Jojo Kemp was the Wildcat hero of South Carolina. Boom Williams was dynamite in overtime against Florida and at Louisville. And then there’s Mikel Horton.
The true freshman came to Kentucky a semester early, with much anticipation. The first time I saw the powerful back in person, flashbacks of Michael Bush ensued. When the Cats needed a push inside, Horton would hear the call.
Unfortunately, Mikel’s (pronounced MY-kell) freshman season didn’t follow the perceived plan. He started the season with a bang, running for two touchdowns against UT-Martin. He averaged 5.2 yards per carry, but his touches began to dwindle after fumbling his first carry of the game against #1 Mississippi State, putting them deep into Kentucky territory.
Neal Brown admitted afterward that he was too quick to jump the gun by pulling out the nervous true freshmen, but there was more behind Horton’s story. To be blunt – he was out of shape.
“I felt heavy,” Horton said in a Spring interview. The explosiveness he displayed in high school just wasn’t there. Back then, being bigger than everybody paid off, but the SEC is a different story. To hit the holes faster and harder, he had to change.
“When I first came here I was about 245, about 14% body fat,” Horton said. “I didn’t really look like a running back, more like a linebacker.”
In the offseason, the competition at the running back position inspired him to change his body. He took the initiative to play with a higher tempo, by living life with a higher tempo. He cut bread out of his diet. After morning workouts and class, he went back to the training center to hop on the exercise bike for a couple of hours.
“Now I’m 220, 8% body fat and I’m moving quick,” Horton said after only three months of intensive conditioning. “The way I was before, I thought I was being selfish because I wasn’t giving it my all as far as getting my body weight right, making sure I was fit and ready to go at practice.”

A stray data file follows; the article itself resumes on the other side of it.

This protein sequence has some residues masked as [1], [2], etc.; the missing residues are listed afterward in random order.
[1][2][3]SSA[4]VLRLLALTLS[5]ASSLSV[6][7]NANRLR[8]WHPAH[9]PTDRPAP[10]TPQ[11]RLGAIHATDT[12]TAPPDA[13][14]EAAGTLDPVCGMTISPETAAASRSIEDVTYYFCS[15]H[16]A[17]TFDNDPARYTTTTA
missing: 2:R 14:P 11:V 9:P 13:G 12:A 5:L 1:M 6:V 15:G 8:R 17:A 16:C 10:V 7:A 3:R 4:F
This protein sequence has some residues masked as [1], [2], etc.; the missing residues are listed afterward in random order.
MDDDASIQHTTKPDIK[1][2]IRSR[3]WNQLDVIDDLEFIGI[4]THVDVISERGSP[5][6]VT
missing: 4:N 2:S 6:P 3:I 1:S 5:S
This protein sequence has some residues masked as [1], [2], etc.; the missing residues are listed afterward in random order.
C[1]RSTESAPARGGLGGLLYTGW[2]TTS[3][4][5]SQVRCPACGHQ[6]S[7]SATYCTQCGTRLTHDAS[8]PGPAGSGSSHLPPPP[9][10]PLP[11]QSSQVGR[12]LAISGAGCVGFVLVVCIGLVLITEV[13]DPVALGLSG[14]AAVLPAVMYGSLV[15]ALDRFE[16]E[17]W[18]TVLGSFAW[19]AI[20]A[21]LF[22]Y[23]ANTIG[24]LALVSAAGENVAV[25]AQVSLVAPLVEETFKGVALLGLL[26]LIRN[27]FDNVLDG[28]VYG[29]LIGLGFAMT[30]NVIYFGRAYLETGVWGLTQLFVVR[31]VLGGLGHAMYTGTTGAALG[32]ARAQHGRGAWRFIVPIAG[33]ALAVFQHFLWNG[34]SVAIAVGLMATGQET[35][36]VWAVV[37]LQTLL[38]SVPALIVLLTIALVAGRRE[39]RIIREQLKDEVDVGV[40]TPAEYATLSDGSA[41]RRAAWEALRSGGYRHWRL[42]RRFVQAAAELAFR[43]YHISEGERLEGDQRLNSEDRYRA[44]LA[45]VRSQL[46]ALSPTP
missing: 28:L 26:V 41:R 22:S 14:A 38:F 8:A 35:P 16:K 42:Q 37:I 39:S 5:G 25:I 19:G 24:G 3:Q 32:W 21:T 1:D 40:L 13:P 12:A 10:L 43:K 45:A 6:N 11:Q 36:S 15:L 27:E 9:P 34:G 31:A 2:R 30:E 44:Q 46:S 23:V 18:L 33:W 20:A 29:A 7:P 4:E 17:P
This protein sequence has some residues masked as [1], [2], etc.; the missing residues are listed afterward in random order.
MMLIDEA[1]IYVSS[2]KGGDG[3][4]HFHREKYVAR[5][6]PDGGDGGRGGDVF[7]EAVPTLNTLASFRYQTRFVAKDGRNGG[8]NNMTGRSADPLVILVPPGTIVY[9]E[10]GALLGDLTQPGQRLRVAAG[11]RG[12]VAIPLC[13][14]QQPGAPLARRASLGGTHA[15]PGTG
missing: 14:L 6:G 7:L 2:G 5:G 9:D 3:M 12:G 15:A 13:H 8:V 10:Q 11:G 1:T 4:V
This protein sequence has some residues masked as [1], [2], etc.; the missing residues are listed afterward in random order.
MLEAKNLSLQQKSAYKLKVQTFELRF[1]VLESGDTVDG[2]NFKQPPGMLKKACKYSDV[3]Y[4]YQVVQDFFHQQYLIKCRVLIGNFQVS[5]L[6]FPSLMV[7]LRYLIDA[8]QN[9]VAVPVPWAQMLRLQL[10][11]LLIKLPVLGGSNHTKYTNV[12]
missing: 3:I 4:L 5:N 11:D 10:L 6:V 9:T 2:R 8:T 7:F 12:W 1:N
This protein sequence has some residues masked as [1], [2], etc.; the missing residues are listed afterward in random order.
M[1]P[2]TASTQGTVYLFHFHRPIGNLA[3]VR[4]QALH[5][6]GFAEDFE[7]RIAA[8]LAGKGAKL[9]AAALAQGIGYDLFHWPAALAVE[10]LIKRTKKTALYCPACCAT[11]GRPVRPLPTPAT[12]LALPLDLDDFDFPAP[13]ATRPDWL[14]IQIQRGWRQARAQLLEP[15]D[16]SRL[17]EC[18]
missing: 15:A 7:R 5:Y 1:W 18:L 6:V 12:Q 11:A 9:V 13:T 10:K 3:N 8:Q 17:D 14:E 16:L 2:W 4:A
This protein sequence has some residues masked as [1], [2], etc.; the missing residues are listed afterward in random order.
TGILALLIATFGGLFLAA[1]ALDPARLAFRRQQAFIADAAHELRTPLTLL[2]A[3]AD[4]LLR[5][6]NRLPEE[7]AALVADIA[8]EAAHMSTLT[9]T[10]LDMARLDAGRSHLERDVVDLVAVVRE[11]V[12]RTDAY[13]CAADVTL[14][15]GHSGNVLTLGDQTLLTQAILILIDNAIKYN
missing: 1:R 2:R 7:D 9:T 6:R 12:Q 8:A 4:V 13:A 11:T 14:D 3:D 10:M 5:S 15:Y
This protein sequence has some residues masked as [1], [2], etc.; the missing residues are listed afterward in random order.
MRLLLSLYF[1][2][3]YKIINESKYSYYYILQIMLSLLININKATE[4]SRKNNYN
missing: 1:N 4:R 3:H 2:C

It was a quick transition, but it wasn’t easy an easy one. Everyday he had to remind himself before hopping on the bike, “I’m doing something better for myself and my team.”
After repeating the process over and over, Horton has thrust himself into an ideal position to compete for snaps at running back. People focus too often on the quarterback position, even though the running backs are probably the most intense. They aren’t just competing in practice, they’re racing Coach Scott to meetings. The losers have 20 pushups.
During the few practices we were allowed to watch, Horton’s transformation was obvious. A guy that would’ve been used exclusively between the tackles last year made one of the most athletic catches of the Spring. Motioned out to the slot, Horton slid behind the outside receiver on a wheel route, snagging a slightly overthrown ball down the sideline. Horton no longer feels heavy.
Horton exemplifies the learning curve of collegiate football. It took some early lumps, but he’s discovered the daily steps it takes to compete at the highest level. Any extra time on the field is time well spent, whether it’s practicing before a bowl game, or arriving early to campus, “If I wouldn’t have came here early, I wouldn’t be where I am right now. I’d probably still be 240,” Horton said. “It helped me grow up quick.”
Horton was already grown when he arrived to Kentucky. Now he’s a man that’s ready to be heard this Fall.
“I’m a complete back now.”